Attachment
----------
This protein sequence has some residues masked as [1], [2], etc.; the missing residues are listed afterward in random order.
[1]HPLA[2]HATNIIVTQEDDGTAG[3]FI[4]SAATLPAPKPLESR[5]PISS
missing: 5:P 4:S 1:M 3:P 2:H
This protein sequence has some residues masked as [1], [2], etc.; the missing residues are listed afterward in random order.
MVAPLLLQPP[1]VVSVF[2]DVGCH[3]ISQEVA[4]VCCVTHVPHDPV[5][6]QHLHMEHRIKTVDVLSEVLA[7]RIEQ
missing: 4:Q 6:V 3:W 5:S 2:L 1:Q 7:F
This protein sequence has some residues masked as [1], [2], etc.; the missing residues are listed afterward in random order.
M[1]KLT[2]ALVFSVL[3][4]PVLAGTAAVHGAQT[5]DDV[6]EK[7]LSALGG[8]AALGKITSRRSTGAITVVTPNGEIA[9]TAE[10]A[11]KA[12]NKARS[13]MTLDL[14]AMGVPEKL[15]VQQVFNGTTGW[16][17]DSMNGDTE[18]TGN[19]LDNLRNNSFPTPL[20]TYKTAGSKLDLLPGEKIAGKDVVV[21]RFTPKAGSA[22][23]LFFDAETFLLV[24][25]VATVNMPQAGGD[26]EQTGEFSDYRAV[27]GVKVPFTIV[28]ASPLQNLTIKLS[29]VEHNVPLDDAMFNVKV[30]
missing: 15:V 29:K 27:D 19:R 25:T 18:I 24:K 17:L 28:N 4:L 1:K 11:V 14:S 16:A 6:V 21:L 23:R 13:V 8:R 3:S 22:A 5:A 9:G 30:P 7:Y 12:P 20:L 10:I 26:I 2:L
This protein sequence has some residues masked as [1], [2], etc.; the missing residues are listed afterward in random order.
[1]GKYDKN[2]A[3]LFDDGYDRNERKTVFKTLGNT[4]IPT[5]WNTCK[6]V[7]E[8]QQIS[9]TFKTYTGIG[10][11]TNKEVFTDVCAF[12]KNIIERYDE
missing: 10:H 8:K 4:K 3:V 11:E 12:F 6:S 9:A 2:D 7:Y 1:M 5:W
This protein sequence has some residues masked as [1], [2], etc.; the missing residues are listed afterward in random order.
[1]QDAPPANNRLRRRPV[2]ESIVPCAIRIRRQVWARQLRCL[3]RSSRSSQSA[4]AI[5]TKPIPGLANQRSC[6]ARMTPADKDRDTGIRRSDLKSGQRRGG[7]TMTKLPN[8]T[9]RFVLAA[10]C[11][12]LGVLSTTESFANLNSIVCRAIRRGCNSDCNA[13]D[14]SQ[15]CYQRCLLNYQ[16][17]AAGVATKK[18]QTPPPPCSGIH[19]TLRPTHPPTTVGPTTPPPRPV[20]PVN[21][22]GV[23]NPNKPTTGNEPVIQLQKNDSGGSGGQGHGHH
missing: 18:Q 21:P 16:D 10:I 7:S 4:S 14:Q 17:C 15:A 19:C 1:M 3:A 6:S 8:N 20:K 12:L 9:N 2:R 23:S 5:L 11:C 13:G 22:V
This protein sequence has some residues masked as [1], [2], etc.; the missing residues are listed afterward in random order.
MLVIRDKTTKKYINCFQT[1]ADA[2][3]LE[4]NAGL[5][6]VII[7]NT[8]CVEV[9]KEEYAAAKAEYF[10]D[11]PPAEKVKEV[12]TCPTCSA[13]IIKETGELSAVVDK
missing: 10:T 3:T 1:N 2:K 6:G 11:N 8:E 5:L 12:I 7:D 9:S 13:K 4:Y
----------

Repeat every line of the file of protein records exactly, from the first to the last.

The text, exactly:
This protein sequence has some residues masked as [1], [2], etc.; the missing residues are listed afterward in random order.
[1]HPLA[2]HATNIIVTQEDDGTAG[3]FI[4]SAATLPAPKPLESR[5]PISS
missing: 5:P 4:S 1:M 3:P 2:H
This protein sequence has some residues masked as [1], [2], etc.; the missing residues are listed afterward in random order.
MVAPLLLQPP[1]VVSVF[2]DVGCH[3]ISQEVA[4]VCCVTHVPHDPV[5][6]QHLHMEHRIKTVDVLSEVLA[7]RIEQ
missing: 4:Q 6:V 3:W 5:S 2:L 1:Q 7:F
This protein sequence has some residues masked as [1], [2], etc.; the missing residues are listed afterward in random order.
M[1]KLT[2]ALVFSVL[3][4]PVLAGTAAVHGAQT[5]DDV[6]EK[7]LSALGG[8]AALGKITSRRSTGAITVVTPNGEIA[9]TAE[10]A[11]KA[12]NKARS[13]MTLDL[14]AMGVPEKL[15]VQQVFNGTTGW[16][17]DSMNGDTE[18]TGN[19]LDNLRNNSFPTPL[20]TYKTAGSKLDLLPGEKIAGKDVVV[21]RFTPKAGSA[22][23]LFFDAETFLLV[24][25]VATVNMPQAGGD[26]EQTGEFSDYRAV[27]GVKVPFTIV[28]ASPLQNLTIKLS[29]VEHNVPLDDAMFNVKV[30]
missing: 15:V 29:K 27:D 19:R 25:T 18:I 24:K 17:L 28:N 4:L 1:K 11:V 14:S 16:A 6:V 21:L 23:R 13:V 8:R 3:S 22:A 5:A 9:G 30:P 7:Y 12:P 20:L 10:I 26:I 2:L
This protein sequence has some residues masked as [1], [2], etc.; the missing residues are listed afterward in random order.
[1]GKYDKN[2]A[3]LFDDGYDRNERKTVFKTLGNT[4]IPT[5]WNTCK[6]V[7]E[8]QQIS[9]TFKTYTGIG[10][11]TNKEVFTDVCAF[12]KNIIERYDE
missing: 10:H 8:K 4:K 3:V 11:E 12:F 6:S 9:A 2:D 7:Y 1:M 5:W
This protein sequence has some residues masked as [1], [2], etc.; the missing residues are listed afterward in random order.
[1]QDAPPANNRLRRRPV[2]ESIVPCAIRIRRQVWARQLRCL[3]RSSRSSQSA[4]AI[5]TKPIPGLANQRSC[6]ARMTPADKDRDTGIRRSDLKSGQRRGG[7]TMTKLPN[8]T[9]RFVLAA[10]C[11][12]LGVLSTTESFANLNSIVCRAIRRGCNSDCNA[13]D[14]SQ[15]CYQRCLLNYQ[16][17]AAGVATKK[18]QTPPPPCSGIH[19]TLRPTHPPTTVGPTTPPPRPV[20]PVN[21][22]GV[23]NPNKPTTGNEPVIQLQKNDSGGSGGQGHGHH
missing: 18:Q 21:P 16:D 10:I 7:S 4:S 14:Q 17:C 15:A 19:C 1:M 3:A 6:S 8:N 20:K 12:L 9:N 2:R 23:S 5:L 11:C 13:G 22:V
This protein sequence has some residues masked as [1], [2], etc.; the missing residues are listed afterward in random order.
MLVIRDKTTKKYINCFQT[1]ADA[2][3]LE[4]NAGL[5][6]VII[7]NT[8]CVEV[9]KEEYAAAKAEYF[10]D[11]PPAEKVKEV[12]TCPTCSA[13]IIKETGELSAVVDK
missing: 10:T 3:T 1:N 2:K 6:G 11:N 8:E 5:L 12:I 7:D 9:S 13:K 4:Y